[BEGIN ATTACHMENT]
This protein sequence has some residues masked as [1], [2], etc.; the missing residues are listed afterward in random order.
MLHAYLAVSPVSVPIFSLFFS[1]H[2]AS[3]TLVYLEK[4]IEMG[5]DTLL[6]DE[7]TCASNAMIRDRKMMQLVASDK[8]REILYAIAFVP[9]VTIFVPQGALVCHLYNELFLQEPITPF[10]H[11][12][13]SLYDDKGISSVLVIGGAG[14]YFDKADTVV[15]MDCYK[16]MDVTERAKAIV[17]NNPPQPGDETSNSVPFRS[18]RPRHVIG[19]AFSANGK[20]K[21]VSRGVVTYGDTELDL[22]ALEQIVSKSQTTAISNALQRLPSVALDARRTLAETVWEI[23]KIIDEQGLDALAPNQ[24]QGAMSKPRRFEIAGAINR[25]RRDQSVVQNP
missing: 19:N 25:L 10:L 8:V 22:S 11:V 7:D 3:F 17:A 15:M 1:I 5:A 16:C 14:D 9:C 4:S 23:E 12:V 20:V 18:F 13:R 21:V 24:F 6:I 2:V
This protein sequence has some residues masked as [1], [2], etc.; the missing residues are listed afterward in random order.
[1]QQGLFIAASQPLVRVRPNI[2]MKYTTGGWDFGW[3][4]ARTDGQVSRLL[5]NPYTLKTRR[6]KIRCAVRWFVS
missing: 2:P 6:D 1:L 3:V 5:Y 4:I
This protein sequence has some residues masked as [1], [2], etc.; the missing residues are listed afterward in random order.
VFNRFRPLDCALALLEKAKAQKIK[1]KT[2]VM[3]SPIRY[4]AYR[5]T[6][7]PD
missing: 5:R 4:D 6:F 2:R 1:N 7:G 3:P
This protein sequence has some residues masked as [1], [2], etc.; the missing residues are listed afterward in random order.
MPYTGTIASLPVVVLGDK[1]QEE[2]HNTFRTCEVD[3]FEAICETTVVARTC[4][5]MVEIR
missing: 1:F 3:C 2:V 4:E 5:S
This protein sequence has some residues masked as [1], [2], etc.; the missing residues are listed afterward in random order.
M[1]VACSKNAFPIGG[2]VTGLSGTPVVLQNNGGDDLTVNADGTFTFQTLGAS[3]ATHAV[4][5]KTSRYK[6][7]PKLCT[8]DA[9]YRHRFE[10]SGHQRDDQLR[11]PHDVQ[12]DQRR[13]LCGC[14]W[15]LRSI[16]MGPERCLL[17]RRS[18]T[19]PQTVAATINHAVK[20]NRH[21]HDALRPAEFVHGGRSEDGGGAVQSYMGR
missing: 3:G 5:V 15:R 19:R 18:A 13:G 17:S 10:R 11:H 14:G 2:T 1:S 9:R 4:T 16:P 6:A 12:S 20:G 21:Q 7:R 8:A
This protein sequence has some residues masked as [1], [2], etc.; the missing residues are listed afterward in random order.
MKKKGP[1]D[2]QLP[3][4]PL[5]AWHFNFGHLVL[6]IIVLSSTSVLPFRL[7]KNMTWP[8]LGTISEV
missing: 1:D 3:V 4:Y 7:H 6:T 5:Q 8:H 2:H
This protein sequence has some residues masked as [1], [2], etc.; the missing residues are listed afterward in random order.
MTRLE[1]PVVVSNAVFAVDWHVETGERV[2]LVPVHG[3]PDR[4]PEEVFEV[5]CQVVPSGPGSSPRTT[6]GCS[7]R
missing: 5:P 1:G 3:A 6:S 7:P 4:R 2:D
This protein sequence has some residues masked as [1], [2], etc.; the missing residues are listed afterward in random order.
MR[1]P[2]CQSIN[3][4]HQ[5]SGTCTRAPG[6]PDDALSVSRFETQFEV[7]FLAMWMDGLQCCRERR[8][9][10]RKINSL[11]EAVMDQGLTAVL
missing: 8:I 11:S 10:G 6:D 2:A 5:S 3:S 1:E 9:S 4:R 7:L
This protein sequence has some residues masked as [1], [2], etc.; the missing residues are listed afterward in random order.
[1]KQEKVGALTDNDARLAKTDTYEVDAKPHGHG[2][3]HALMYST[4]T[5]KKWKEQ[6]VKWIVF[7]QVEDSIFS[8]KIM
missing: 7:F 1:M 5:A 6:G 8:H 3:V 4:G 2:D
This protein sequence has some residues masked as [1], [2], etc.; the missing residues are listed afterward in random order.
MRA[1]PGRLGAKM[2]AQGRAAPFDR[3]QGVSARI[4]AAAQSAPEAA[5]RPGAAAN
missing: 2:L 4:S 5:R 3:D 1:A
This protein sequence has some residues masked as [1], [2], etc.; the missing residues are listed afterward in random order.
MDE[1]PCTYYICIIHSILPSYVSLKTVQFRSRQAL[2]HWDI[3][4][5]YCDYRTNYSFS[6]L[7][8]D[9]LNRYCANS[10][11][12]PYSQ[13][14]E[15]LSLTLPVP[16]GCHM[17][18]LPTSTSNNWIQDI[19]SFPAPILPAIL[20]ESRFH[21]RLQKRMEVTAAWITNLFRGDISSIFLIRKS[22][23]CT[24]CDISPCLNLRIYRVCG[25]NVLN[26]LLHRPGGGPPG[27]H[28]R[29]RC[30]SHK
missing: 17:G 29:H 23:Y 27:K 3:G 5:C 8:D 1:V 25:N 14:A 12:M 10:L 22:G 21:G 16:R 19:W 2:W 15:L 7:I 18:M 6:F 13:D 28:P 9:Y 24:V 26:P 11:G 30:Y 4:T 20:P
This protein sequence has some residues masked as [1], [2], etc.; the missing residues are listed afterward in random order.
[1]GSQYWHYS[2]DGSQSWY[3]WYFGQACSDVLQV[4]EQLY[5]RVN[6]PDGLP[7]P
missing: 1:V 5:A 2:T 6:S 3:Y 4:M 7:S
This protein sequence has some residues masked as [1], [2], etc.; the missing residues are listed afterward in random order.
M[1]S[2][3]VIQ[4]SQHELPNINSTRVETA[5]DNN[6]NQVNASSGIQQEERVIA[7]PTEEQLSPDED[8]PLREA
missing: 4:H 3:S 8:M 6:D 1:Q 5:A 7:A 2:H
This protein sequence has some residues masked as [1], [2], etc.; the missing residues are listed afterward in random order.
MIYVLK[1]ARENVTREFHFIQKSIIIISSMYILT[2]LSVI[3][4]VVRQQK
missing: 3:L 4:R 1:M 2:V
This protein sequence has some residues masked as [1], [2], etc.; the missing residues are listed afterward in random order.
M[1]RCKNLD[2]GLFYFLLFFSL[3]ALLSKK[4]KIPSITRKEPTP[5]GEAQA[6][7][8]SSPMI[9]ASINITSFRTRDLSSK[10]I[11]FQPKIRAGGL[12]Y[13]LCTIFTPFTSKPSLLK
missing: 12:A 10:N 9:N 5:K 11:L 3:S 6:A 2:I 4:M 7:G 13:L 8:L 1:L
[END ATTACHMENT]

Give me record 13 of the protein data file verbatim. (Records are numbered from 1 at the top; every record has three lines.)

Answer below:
This protein sequence has some residues masked as [1], [2], etc.; the missing residues are listed afterward in random order.
M[1]S[2][3]VIQ[4]SQHELPNINSTRVETA[5]DNN[6]NQVNASSGIQQEERVIA[7]PTEEQLSPDED[8]PLREA
missing: 4:H 3:S 8:M 6:D 1:Q 5:A 7:A 2:H